Black victim, white killer, rare consequences

On this day in 1995: Fourteen years after being convicted of the rape and murder of a N.C. Wesleyan College cheerleader, Kermit Smith is executed by lethal injection at Central Prison in Raleigh.

Smith becomes the first white person in North Carolina — and the second in the nation the Supreme Court reinstated the death penalty in 1976 — to be executed for killing a black person.


Gov. Cherry steps up, state listens up

“In North Carolina, the crimes of murder, arson, burglary and rape are punishable by death. Fourteen-year-old Negro Ernest Brooks committed two of them. One night he broke into a Wilmington home, raped a woman eight months pregnant. Caught the next day, Negro Brooks confessed, was sentenced to death.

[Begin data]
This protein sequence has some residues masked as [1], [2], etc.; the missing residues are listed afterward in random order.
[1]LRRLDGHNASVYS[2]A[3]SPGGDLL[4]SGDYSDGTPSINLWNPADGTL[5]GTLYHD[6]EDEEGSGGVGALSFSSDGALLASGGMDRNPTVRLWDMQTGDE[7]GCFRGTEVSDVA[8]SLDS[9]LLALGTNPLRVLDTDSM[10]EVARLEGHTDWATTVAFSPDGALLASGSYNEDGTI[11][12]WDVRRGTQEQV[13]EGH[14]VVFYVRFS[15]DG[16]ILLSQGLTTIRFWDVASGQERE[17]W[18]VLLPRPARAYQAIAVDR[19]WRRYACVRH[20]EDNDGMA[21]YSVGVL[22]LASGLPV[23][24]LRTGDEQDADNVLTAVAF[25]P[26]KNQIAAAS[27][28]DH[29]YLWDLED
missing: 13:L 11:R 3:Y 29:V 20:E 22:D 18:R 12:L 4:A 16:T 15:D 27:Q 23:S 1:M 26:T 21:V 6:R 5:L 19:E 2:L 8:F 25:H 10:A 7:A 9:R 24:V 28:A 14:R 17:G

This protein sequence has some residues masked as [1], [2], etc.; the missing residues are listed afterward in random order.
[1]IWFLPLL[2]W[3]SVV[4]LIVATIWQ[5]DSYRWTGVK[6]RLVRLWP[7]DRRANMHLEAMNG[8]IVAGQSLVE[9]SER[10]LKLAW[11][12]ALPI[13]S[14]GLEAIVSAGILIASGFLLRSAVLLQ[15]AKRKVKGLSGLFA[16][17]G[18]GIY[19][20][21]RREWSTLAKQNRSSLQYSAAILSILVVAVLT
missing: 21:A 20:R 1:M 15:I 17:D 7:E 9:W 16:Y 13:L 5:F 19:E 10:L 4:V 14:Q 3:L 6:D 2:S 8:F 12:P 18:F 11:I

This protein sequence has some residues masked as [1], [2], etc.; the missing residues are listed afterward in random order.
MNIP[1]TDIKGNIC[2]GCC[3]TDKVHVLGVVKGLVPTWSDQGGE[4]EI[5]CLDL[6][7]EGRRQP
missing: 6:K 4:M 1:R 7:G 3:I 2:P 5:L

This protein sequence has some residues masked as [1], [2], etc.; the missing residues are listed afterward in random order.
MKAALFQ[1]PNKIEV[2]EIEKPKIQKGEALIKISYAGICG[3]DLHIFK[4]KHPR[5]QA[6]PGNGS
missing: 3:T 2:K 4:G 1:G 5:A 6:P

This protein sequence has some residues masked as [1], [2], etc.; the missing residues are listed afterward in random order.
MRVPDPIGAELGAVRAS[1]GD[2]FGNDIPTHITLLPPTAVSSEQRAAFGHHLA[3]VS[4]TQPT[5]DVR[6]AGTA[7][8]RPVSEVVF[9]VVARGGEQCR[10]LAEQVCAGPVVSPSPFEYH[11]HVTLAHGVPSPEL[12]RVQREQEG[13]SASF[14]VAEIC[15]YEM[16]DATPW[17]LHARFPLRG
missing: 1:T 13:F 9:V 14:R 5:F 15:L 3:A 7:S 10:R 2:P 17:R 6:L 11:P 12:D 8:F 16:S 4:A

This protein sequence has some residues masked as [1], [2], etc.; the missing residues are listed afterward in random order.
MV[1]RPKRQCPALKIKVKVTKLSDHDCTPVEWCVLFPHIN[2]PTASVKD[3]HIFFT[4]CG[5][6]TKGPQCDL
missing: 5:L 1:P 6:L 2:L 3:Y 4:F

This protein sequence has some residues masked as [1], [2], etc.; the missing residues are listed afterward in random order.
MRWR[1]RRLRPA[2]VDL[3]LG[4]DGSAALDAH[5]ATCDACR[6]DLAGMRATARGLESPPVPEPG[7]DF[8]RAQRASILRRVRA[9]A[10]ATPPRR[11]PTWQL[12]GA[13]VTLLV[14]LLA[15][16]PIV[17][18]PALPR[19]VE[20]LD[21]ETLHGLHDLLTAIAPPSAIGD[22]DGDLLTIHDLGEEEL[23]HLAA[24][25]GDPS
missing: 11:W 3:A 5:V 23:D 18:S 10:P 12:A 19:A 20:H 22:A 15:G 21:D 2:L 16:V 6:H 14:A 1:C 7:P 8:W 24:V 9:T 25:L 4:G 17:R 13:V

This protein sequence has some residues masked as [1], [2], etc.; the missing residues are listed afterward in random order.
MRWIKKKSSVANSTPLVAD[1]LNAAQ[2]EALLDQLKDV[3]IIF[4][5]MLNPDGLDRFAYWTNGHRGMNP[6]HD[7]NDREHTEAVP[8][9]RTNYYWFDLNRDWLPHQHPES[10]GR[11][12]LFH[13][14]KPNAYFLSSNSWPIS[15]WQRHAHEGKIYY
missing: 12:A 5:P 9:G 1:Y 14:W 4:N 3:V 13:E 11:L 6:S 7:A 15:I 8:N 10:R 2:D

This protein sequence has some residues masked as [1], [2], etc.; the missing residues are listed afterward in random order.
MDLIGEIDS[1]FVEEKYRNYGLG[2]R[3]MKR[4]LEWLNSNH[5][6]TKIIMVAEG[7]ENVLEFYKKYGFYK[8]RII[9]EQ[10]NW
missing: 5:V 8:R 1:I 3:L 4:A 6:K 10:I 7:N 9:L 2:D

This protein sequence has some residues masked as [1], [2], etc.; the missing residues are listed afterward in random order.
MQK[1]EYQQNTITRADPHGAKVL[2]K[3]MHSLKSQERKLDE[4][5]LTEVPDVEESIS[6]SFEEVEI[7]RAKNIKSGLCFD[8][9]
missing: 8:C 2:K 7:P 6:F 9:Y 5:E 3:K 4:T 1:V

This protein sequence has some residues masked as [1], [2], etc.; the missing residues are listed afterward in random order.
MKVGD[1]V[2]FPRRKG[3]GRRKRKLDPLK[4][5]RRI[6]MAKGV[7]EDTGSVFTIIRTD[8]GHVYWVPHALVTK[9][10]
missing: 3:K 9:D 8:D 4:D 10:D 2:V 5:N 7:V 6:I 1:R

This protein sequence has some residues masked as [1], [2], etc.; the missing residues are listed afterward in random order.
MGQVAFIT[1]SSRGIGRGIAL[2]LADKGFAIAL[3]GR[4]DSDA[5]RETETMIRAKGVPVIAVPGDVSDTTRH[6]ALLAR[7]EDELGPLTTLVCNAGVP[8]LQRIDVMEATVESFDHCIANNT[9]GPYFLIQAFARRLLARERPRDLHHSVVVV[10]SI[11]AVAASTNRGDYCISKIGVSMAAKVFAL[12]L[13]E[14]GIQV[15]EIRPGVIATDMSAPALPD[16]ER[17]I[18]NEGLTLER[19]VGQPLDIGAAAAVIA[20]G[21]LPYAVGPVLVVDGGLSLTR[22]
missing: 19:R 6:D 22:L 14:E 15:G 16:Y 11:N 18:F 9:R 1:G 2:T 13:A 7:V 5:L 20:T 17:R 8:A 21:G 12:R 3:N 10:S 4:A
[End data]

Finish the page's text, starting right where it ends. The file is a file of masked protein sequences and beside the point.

“Last week Governor R. Gregg Cherry commuted the sentence to life imprisonment. Said he, in a statement rare for a Southern governor: ‘The crimes are revolting, but a part of the blame . . . arises from the neglect of the State and society to provide a better environment. . . . Our public schools, equipped with capable teachers . . . [and] an effective compulsory-attendance law, would do much to correct delinquency among all races.’  Rarer still, in all North Carolina there was no outcry.”

— From Time magazine, Jan. 7, 1946